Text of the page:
Donald Trump’s team downplayed the significance of the president-elect’s telephone conversation with President Tsai Ing-wen of Taiwan, with which the United States has had no formal diplomatic ties since 1979.
“This was a courtesy call,” said Vice President-elect Mike Pence Sunday on ABC’s This Week program. “It’s a little mystifying to me that President Obama can reach out to a murdering dictator in Cuba in the last year and be hailed as a hero for doing it, and President-elect Donald Trump takes a courtesy call from the democratically-elected leader in Taiwan and it’s become something of a controversy."
Trump’s tweet on Friday announcing a telephone conversation with President Tsai stoked questions as to whether he intends to alter America’s longstanding acknowledgement of Beijing’s “One China” policy that precludes any official recognition of Taiwan.
But, while saying the controversy is overblown, Pence did not dispute that Trump intends a more assertive U.S. posture towards China on trade and other matters.
“He’s going to fight for American jobs, and we’re going to stop losing to China and other countries,” the vice president-elect said.
Trump was blunt about China during the campaign.
“We have a $500 billion trade deficit with China,” Trump said in May while seeking the Republican presidential nomination. “We can’t continue to allow China to rape our country, and that’s what they are doing. It’s the greatest theft in the history of the world.”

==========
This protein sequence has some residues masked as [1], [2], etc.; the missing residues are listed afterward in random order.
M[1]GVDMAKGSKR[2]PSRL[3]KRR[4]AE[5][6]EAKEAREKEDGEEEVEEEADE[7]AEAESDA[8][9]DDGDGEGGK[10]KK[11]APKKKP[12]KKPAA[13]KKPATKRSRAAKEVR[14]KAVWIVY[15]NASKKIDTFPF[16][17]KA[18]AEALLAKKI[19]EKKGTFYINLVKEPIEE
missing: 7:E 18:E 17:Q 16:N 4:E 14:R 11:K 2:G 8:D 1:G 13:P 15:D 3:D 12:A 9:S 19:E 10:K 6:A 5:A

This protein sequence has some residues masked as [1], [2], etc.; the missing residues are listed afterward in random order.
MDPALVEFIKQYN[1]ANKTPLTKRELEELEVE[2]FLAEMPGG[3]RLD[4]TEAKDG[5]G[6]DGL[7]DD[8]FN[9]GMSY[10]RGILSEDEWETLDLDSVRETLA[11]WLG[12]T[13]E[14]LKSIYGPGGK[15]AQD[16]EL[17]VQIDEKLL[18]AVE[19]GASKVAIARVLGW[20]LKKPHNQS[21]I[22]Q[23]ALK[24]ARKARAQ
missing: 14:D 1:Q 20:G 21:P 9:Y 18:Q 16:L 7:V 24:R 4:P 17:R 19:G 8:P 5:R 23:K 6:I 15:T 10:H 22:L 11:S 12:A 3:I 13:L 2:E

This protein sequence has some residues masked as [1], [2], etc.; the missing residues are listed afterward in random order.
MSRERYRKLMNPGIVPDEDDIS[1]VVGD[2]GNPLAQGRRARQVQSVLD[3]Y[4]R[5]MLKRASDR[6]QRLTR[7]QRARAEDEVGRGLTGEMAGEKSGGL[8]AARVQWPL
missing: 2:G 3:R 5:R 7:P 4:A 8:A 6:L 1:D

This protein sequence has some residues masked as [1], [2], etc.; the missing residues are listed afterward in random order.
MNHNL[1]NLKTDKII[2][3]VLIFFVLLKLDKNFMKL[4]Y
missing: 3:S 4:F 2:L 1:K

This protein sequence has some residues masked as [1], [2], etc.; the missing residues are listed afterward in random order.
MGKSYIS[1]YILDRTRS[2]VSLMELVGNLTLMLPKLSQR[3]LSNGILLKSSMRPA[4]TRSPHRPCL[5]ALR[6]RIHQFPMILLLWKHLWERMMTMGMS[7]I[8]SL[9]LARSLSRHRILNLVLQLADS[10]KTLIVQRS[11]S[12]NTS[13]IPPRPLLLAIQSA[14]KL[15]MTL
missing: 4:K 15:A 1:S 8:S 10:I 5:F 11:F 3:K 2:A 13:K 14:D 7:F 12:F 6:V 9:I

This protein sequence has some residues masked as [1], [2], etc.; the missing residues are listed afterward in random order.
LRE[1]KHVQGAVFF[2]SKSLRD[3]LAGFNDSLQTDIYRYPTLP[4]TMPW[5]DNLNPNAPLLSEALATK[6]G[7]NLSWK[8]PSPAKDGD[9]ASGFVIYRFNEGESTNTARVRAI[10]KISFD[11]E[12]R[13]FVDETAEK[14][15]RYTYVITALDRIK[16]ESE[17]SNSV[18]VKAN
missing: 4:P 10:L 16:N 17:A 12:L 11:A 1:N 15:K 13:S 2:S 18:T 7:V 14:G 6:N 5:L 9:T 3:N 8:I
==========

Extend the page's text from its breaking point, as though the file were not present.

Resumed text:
FILE - This combination of two photos shows U.S. President-elect Donald Trump speaking during a "USA Thank You" tour event in Cincinatti, Dec. 1, 2016, and Taiwan's President Tsai Ing-wen, delivering a speech during National Day celebrations in Taipei, Taiwan, Oct. 10, 2016.
So far, China is conveying a restrained response to the Trump-Tsai phone call.
“It was just a stunt by Taiwan,” said Chinese Foreign Affairs Minister Wang Yi. “It will not change the international bedrock of the One China policy. It will not change the One China policy that the United States has adhered to for years.”
Despite no formal ties, the United States and Taiwan have cooperated on military matters for decades. Whether Trump intends to expand the boundaries of that relationship as part of his promise to get tougher with China likely will remain a mystery until he assumes office next month.
No U.S. president or president-elect had such contact with a Taiwanese leader since Washington switched diplomatic recognition from Taipei to Beijing.
In the 1979 U.S.-China Joint Communique, the U.S. recognized Beijing as the sole legal government of China, acknowledging the Chinese position that there is but one China and Taiwan is part of China.
Chinese state media said that Trump's "inexperience" led him to accept the call, but warned that breaching the one-China policy would "destroy" relations between Washington and Beijing.
Trump seemed bemused by the reaction to the call, saying on his Twitter account, "Interesting how the U.S. sells Taiwan billions of dollars of military equipment but I should not accept a congratulatory call."
Over China's objections, U.S. President Barack Obama a year ago authorized a $1.83 billion sale of defensive weapons to Taiwan, including two frigates, amphibious assault vehicles, and anti-aircraft and anti-ship systems.
Ken Bredemeier contributed to this report.